- Pass a List to a Function in Python
- Pass a List to a Python Function Just Like Any Other Data Type
- Difference Between Passing and Unpacking a List in Python
In Python, sending a list to a function is just like passing any other form of data. Let’s explore a little more into this subject.
Pass a List to a Function in Python
We will define a function
testing with a single parameter,
flavor. Then, we pass an argument named
Cherry while calling the function.
This argument goes to the parameter variable
flavor, which the function can then use. See the example below.
def testing(flavor): print("You chose:", flavor) testing("Cherry")
You chose: Cherry
Pass a List to a Python Function Just Like Any Other Data Type
Python lists are like any other Python object that we can pass into a function as a simple variable. We have a function
enjoy with a
hobbies parameter in the code sample below.
Outside the function block, we define a list
hobbies_list. While calling the function
enjoy, we pass this variable,
hobbies_list, as an argument.
This list goes to the parameter variable
hobbies, and thus, the function can use the value of this list.
def enjoy(hobbies): #or def enjoy(hobbies=): for hobby in hobbies: print(hobby) hobbies_list = ['art', 'dance', 'sing'] enjoy(hobbies_list)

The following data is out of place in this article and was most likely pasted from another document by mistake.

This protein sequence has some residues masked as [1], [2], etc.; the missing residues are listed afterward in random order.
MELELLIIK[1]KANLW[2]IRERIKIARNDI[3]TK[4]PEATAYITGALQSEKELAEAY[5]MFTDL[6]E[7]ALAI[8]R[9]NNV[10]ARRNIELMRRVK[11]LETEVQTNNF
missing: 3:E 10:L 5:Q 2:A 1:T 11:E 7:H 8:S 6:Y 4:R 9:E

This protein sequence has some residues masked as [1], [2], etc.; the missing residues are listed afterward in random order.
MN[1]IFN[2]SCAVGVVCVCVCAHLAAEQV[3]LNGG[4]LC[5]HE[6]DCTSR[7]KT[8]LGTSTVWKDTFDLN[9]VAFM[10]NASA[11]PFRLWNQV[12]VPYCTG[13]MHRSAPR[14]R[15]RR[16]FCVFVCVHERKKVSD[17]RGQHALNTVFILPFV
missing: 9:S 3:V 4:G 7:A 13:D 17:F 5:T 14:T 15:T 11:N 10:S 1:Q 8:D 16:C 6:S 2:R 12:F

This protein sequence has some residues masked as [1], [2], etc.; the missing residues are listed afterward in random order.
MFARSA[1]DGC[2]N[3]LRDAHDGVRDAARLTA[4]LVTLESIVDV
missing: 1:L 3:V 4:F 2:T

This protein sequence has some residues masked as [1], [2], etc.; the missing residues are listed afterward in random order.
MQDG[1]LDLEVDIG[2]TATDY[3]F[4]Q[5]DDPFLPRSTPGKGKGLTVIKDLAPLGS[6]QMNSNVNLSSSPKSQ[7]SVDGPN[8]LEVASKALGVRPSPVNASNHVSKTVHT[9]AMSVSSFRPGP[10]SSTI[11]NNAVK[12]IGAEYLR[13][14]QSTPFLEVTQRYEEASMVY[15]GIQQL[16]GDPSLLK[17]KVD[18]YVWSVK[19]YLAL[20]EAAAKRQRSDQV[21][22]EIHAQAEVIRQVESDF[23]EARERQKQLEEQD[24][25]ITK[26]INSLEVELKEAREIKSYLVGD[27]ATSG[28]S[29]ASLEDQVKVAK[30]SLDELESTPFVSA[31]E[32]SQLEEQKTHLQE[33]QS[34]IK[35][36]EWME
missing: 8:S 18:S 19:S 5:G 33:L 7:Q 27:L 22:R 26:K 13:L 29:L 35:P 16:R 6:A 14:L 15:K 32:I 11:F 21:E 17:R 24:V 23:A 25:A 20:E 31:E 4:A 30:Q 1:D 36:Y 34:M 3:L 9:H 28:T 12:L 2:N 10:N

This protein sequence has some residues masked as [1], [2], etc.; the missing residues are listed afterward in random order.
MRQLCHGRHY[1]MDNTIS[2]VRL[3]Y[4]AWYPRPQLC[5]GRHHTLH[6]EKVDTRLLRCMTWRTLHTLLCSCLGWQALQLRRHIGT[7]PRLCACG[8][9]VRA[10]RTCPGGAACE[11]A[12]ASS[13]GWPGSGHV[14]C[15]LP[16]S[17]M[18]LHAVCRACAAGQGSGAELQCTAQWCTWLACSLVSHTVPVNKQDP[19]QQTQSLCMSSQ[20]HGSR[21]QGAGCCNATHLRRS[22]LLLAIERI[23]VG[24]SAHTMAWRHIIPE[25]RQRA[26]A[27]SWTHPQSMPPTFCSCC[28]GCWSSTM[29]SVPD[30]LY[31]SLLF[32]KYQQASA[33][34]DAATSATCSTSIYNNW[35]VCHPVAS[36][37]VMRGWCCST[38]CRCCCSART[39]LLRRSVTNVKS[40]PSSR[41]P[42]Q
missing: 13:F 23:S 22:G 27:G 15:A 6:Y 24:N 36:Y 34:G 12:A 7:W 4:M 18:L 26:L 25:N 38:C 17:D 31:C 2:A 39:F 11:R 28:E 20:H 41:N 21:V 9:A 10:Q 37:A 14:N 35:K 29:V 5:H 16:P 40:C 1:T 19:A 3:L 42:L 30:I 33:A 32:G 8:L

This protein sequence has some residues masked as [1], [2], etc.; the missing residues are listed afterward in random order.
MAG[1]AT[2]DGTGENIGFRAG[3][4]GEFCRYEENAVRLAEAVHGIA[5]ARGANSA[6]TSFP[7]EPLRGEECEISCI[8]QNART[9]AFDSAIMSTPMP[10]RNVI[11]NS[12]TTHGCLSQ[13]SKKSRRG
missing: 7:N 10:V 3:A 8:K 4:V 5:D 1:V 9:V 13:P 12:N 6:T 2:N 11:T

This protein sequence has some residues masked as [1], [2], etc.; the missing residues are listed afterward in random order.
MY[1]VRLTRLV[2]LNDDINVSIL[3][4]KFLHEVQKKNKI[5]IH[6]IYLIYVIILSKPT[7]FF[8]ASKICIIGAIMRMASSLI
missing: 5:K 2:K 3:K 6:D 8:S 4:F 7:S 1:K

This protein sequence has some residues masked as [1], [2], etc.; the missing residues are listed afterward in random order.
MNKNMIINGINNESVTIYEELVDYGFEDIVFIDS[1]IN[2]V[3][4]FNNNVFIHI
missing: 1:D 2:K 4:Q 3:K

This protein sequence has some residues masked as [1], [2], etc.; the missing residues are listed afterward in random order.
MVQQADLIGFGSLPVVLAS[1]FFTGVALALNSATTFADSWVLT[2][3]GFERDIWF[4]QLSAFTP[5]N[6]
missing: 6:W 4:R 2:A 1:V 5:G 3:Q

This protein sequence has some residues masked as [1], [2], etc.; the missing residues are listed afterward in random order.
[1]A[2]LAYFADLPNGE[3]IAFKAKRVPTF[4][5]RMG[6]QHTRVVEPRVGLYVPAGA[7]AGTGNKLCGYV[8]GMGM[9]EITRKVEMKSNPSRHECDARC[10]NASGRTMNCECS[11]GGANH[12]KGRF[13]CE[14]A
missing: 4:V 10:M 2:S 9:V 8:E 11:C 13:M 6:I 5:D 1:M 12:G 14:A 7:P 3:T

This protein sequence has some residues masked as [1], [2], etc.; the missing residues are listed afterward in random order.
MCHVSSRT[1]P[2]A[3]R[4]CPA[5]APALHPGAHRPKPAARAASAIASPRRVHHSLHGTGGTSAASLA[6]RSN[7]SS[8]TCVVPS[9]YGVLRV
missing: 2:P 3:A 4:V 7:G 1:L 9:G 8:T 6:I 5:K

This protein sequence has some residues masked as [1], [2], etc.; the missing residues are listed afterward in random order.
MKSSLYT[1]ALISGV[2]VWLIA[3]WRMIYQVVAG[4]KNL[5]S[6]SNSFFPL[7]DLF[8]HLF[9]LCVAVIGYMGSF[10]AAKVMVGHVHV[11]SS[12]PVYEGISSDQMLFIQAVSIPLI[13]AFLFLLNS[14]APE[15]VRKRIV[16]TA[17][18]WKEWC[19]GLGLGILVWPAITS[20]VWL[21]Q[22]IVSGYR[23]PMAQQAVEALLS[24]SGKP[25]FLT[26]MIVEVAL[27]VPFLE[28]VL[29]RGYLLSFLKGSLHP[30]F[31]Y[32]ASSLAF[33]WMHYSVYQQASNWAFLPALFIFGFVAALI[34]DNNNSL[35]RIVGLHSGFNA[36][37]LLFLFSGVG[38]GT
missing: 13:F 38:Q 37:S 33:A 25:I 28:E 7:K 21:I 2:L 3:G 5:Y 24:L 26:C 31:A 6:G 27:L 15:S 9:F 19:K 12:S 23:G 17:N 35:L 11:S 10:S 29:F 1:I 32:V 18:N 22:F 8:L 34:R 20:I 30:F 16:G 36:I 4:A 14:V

art dance sing
See how the
enjoy function gets the value of the list, and the
for loop inside it prints all the list items. Sometimes, you will also see the assignment of square brackets
 to the parameter variable while passing a list to a function.
Difference Between Passing and Unpacking a List in Python
In Python, we can use
*args to pass a variable number of arguments to a function. Now, since a list has multiple values, people tend to use
*args as the parameter variable for a list argument so that all the values of the list are taken care of.
When we define
*args as the parameter variable, we signal the function to wait for a variable number of arguments. Passing the elements of a list as multiple arguments is similar to unpacking a list.
def subjects(*args): for subject in args: print("The subject name is ",subject) names = ['mathematics', 'science', 'history'] subjects(names)
The subject name is ['mathematics', 'science', 'history']
You will see the difference better if you compare this output with the below code.
def subjects(args): for subject in args: print("The subject name is ", subject) names = ['mathematics', 'science', 'history'] subjects(names)
The subject name is mathematics The subject name is science The subject name is history
Notice how the output changes based on
*args is used to pass a list to a Python function, we might not get the expected results.
As a result, it’s important to select the appropriate syntax based on the requirements.
In this article, we learned about passing a list to a function in Python. We saw how we could pass a list to a function in Python just like we pass any other data type.
We further understood the difference between passing and unpacking lists as multiple arguments.